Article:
- The overwhelming majority of shootings occurred in a place likely thought of as safe – 84 percent of deaths occurred in the home or car of the victim’s family, or in the home of a friend or relative.
- Handguns were used in 57 percent of the shootings, more than twice as many incidents as those involving long guns.
- In 58 percent of cases, the victim was killed by someone else, and in 36 percent the victim shot him or herself.
- Of the 66 shootings in which the firearm’s legal owner was reported, 76 percent involved a gun that belonged to a parent or other family member.
“As this report so tragically illustrates, access to guns in the home puts our children at risk of serious injury or death. Young children are naturally curious – expecting them to reliably follow safety rules as the only means to prevent gun injuries is a recipe for disaster. That’s why people who own guns have an absolute responsibility to store them unloaded and locked out of reach of children,” said Thomas K. McInerny, MD, FAAP, immediate past president of the American Academy of Pediatrics. “The AAP urges local, state and federal lawmakers to enact the strongest possible laws to prevent firearm injuries and deaths.”
“My nephew was killed with a gun that should never have been in a child’s hands,” said Ava Frisinger, whose nephew was killed in an unintentional gun death. “More than two million children live in homes with unsecured guns, and sadly we see almost twice a week how dangerous the consequences can be. We need to do more to keep kids away from unsecured firearms.”
The report also reviews existing state laws and found that twenty-eight states and the District of Columbia have some laws on the books that, to varying degrees, allow law enforcement to bring criminal charges against gun owners if children access their guns. An interactive map that reviews state child access prevention laws is also available here.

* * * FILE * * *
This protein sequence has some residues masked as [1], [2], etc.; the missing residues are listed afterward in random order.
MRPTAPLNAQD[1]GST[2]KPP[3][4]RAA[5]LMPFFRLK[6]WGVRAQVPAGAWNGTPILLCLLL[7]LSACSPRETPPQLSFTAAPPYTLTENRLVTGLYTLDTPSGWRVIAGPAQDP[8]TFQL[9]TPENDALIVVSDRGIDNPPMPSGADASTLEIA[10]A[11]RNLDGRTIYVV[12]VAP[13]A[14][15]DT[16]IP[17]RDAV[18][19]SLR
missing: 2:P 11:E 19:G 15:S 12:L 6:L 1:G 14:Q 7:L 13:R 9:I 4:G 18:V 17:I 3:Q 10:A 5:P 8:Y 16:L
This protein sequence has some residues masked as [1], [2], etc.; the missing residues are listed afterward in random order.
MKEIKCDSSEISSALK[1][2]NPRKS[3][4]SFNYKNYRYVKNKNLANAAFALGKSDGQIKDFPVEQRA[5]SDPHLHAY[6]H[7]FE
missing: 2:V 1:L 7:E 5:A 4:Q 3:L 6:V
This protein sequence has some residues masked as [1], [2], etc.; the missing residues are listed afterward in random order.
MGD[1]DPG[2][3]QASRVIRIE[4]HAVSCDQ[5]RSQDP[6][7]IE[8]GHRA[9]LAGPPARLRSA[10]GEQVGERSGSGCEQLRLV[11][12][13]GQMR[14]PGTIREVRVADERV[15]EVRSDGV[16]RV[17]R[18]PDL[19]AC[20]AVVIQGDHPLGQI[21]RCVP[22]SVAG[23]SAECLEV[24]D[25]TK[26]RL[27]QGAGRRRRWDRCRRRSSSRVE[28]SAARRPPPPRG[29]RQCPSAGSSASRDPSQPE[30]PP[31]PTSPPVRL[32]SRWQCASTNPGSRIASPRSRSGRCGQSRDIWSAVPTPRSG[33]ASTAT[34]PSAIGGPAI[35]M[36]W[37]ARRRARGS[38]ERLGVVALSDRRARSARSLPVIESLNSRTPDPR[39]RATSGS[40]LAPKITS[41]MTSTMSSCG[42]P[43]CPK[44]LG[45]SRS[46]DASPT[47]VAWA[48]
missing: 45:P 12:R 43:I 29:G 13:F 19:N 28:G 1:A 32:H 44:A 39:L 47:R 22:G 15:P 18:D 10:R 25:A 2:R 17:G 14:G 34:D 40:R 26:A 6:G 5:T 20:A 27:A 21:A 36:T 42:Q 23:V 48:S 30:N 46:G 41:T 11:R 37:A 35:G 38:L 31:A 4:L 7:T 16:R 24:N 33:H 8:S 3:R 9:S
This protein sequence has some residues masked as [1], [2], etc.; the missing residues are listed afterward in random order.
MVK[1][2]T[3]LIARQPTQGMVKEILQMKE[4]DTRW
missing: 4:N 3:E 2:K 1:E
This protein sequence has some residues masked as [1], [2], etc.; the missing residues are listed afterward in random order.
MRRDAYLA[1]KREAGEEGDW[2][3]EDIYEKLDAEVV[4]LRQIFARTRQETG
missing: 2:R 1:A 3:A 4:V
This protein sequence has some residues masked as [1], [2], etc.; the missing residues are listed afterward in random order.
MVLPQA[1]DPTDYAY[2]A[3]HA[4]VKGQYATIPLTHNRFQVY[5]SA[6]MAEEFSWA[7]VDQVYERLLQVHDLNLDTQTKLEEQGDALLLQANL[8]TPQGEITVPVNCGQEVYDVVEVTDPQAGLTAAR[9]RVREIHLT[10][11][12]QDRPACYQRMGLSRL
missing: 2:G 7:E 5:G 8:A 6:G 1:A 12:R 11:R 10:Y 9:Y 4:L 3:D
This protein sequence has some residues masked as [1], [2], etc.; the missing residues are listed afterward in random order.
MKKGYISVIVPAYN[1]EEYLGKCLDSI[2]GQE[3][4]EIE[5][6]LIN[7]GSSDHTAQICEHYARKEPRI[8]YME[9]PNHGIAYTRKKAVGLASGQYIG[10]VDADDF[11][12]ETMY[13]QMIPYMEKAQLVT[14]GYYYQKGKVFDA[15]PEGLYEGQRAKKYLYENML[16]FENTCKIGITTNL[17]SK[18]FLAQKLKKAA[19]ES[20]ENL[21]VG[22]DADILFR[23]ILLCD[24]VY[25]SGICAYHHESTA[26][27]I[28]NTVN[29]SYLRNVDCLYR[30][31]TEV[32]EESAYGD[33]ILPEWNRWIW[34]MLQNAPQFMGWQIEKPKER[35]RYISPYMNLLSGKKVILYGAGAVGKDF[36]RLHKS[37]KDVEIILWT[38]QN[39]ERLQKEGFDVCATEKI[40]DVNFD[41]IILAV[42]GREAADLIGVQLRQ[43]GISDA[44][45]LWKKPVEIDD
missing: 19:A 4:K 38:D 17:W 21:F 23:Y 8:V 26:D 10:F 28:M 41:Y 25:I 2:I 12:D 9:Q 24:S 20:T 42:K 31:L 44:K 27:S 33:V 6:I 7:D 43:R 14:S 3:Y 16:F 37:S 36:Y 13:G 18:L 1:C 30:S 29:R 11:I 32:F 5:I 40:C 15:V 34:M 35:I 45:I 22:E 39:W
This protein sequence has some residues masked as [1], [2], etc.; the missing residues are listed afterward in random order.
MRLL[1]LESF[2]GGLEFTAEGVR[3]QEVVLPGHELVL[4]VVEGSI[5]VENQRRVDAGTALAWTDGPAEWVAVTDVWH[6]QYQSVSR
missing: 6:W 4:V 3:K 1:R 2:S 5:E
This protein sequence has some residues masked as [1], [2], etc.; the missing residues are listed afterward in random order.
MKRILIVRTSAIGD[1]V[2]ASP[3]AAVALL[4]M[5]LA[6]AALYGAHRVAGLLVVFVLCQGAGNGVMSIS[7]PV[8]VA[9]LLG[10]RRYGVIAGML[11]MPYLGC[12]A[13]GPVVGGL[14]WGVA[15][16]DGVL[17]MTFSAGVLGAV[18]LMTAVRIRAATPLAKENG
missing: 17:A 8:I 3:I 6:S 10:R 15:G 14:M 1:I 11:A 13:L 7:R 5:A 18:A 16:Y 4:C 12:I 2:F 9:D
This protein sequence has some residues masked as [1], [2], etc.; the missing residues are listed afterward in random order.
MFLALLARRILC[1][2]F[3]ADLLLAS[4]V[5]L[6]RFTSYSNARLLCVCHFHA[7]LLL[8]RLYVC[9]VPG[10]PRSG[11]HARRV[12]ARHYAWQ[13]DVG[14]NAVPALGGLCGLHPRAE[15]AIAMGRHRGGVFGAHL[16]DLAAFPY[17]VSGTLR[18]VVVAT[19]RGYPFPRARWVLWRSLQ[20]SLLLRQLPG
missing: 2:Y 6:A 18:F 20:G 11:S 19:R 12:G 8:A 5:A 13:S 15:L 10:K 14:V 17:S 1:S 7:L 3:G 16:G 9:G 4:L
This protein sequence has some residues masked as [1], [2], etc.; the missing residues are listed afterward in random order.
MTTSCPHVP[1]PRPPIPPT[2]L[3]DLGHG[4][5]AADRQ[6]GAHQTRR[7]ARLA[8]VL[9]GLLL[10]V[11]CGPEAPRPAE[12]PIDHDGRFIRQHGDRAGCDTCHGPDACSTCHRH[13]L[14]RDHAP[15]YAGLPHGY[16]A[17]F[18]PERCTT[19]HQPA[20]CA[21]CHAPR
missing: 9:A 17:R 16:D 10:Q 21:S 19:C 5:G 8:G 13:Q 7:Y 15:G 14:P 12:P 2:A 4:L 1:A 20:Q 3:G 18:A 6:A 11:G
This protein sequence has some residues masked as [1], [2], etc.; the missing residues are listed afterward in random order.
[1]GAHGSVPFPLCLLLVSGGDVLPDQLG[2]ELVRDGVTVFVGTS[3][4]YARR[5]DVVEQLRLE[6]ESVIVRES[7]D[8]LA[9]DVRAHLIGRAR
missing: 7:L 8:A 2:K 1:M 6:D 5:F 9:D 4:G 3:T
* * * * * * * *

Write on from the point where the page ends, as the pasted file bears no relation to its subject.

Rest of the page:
Based on the findings of Everytown and Moms’ analysis and existing scientific research, the report presents several ways to reduce the number of children killed in unintentional gun shootings – including enhancing responsible firearm storage by educating gun owners, deterring irresponsible storage practices with child access prevention laws and fostering new technologies like smart guns. Everytown and Moms propose several specific recommendations to address the issue of unintentional child gun deaths:
- States should adopt stronger laws to prevent children from accessing unsecured guns by authorizing criminal charges if an adult gun owner stores a gun negligently, a child gains access to the firearm, and some harm results.
- Congress should appropriate funds for research to improve public health data collection regarding unintended child gun deaths and to develop effective educational materials for promoting responsible gun storage.
- Congress should earmark funding for the Consumer Product Safety Commission to evaluate and set standards for emerging technologies that promote gun safety.
- Doctors should be allowed and encouraged to promote gun safety, and efforts to gag physicians should be opposed.
- Greater awareness of the issue should be promoted through a national public education campaign enlisting law enforcement, corporate, and non-profit partners.
Much like pool safety, there are simple, commonsense measures adults can take to save children’s lives. In conjunction with the release of the report, Everytown and Moms also released today family-friendly tip sheets for safe firearm storage in the home. These tip sheets contain the simple steps responsible gun owners – and non-owners – can take to save children’s lives.